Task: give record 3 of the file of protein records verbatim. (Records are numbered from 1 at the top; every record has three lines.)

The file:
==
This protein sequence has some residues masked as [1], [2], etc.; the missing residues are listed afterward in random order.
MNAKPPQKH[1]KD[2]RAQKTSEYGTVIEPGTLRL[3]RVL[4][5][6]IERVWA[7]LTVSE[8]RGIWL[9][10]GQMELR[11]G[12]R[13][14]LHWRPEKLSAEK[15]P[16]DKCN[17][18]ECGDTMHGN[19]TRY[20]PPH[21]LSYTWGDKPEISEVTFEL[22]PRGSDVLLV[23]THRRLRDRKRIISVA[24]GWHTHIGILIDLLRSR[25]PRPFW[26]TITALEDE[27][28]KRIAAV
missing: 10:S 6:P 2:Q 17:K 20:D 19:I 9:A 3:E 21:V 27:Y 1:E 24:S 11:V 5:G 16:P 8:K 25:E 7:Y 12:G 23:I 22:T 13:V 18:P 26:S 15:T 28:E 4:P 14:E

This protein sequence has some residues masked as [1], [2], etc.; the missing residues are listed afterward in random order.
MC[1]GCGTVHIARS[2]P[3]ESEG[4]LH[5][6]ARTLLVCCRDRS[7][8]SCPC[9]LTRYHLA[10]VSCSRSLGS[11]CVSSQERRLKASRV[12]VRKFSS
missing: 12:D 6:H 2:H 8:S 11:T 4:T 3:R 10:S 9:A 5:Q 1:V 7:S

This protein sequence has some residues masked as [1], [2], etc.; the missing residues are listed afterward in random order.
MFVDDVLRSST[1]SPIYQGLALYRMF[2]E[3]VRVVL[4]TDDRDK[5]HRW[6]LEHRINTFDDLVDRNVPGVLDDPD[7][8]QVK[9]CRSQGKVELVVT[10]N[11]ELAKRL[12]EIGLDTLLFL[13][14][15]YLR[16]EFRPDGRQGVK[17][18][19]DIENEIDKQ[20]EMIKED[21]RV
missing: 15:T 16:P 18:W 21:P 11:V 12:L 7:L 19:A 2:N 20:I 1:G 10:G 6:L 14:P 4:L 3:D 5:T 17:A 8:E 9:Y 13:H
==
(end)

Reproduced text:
This protein sequence has some residues masked as [1], [2], etc.; the missing residues are listed afterward in random order.
MFVDDVLRSST[1]SPIYQGLALYRMF[2]E[3]VRVVL[4]TDDRDK[5]HRW[6]LEHRINTFDDLVDRNVPGVLDDPD[7][8]QVK[9]CRSQGKVELVVT[10]N[11]ELAKRL[12]EIGLDTLLFL[13][14][15]YLR[16]EFRPDGRQGVK[17][18][19]DIENEIDKQ[20]EMIKED[21]RV
missing: 15:T 16:P 18:W 21:P 11:V 12:L 7:L 19:A 2:N 20:I 1:G 10:G 6:L 14:P 4:L 3:D 5:T 17:A 8:E 9:Y 13:H